Judas Priest, Uriah Heep hit CN Centre tonight
If you never thought Judas Priest would ever perform in Prince George, well you’ve got another think comin’.
In an age when the music term “metal” could easily mean glam-posing juveniles with a drum kit, or endless high-speed fret scales to prove your manhood, there was also Judas Priest.
The shredders loved Judas Priest, the glammers loved Judas Priest and the band cut no corners to get that reputation. They were authentic and uncompromising. They occupied a rare space with the likes of Black Sabbath, Iron Maiden and Motorhead – bands that hit hard, hit fast, and didn’t really care what you called them.
The guitars wailed, the drums thundered and Rob Halford’s vocals would lead them to legend status. With a touch of British punk propelling them, and the amps turned up to 11, they were Breaking The Law starting in 1969 and they are still Screaming For Vengeance brandishing their spikes and leather.
The band got record deals and Rolling Stone reviews throughout the 1970s, but it was the 1980s when they struck superstar chords. The album British Steel solidified their position at the top of the charts and the headliner marquees. Metal was a polarizing genre in those days, it was relatively new, it was the bane of censorship movements, but there was Judas Priest called into action for the Live Aid event and pioneering the advent of MTV. They were mainstream, even if it hurt the mainstream’s ears to admit it. They might represent a Touch Of Evil, but they were also our Turbo Lover.
They even won a Grammy Award, and guess when that happened: 2010. Yup, even after Halford left the band (he’s back now) for years on end, they were still charging around the world fueled by the roars of crowds and motorcycle engines. Judas Priest transcended a single song or a single era and became iconic - the poster-band for studded bracelets, Harley Davidsons, walls of guitar and nearly operatic signing.
They have launched six live albums out into the world because it’s in concert where this power klatch really established their whips and chains dominance.
The same year Judas Priest was formed, England also birthed another metal monster. Even more uncompromising was hardedged Uriah Heep, pumping out 25 studio albums and 13 live packages since then.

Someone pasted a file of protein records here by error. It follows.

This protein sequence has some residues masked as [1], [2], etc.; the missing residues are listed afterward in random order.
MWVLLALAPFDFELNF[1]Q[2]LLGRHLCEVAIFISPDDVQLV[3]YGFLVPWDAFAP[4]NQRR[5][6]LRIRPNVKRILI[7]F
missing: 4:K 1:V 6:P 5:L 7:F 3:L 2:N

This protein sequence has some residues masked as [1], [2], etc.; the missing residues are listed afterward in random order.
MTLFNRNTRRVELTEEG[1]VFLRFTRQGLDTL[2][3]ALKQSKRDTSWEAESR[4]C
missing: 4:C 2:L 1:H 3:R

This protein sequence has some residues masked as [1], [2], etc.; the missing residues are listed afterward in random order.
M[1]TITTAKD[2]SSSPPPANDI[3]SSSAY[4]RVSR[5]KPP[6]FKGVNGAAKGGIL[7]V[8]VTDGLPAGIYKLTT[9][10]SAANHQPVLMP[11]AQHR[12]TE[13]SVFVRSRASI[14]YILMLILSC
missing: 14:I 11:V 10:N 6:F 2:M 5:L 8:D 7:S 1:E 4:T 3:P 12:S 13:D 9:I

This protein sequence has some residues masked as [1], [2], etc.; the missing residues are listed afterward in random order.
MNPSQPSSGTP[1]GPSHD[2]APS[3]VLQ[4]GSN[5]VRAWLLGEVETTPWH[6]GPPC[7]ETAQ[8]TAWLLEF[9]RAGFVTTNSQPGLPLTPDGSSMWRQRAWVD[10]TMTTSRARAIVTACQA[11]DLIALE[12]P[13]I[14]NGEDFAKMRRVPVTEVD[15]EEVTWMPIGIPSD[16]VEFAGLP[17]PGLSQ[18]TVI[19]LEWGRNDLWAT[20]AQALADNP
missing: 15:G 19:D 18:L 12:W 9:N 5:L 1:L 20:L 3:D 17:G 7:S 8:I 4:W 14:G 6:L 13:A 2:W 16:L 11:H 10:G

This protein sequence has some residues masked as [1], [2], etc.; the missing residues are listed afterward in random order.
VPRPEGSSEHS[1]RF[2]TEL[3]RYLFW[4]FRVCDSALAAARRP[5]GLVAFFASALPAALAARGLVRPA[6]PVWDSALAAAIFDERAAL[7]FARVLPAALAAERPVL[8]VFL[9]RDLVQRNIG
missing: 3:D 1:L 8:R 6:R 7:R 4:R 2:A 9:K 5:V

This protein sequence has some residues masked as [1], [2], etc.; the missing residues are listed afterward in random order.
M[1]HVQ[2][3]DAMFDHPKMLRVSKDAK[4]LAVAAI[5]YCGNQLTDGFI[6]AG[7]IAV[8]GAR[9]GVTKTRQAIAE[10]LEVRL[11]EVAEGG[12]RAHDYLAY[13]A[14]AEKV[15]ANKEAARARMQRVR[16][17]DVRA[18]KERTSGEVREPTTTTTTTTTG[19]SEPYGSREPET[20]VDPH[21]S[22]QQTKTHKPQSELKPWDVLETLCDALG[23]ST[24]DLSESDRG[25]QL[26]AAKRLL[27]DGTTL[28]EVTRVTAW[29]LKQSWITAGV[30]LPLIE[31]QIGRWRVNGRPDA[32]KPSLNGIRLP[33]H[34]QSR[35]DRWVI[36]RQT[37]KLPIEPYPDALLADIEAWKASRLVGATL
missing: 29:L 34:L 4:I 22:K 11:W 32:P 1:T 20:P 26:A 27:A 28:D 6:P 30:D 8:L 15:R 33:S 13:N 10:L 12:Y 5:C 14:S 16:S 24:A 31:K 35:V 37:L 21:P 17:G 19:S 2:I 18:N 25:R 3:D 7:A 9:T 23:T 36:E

They were the ones who brought the avant-garde to the heavy metal party. If anyone ever doubted the musical abilities of this genre, Uriah Heep gave them a slap across the ears. They did concept songs, had a spine-jangling jazz mentality and took hold of the fantasy-fiction metal fan.
Songs like Lady In Black, The Wizard, Sweet Lorraine and Sympathy all got solid traction in mainstream culture. They had no fear of acoustic elements, dense lyrics and, like Judas Priest, they were founded on technically strong vocals.
They also had a streak of organ-driven hard southern rock to them that opened them up to the same crowd that was into early Lynyrd Skynyrd, Thin Lizzy, or later on The Black Crowes.
A good example of that was their anthem Stealin’ (When I Should Have Been Buying) or Easy Livin’.
This is a night for fists in the air, leather and denim in any configuration and restoring your energy in the fight against conformity.
Just bring earplugs. Seriously.
CN Centre ignites for these two seminal metal bands tonight. Get tickets online at www.ticketsnorth.ca or charge by phone 1-888-293-6613 or in person at the CN Centre box office.
Judas Priest lead singer Rob Halford performs at Knotfest USA at San Manuel Amphitheater in 2015, in San Bernardino, Calif. Judas Priest will be headlining a show at CN Centre on Friday.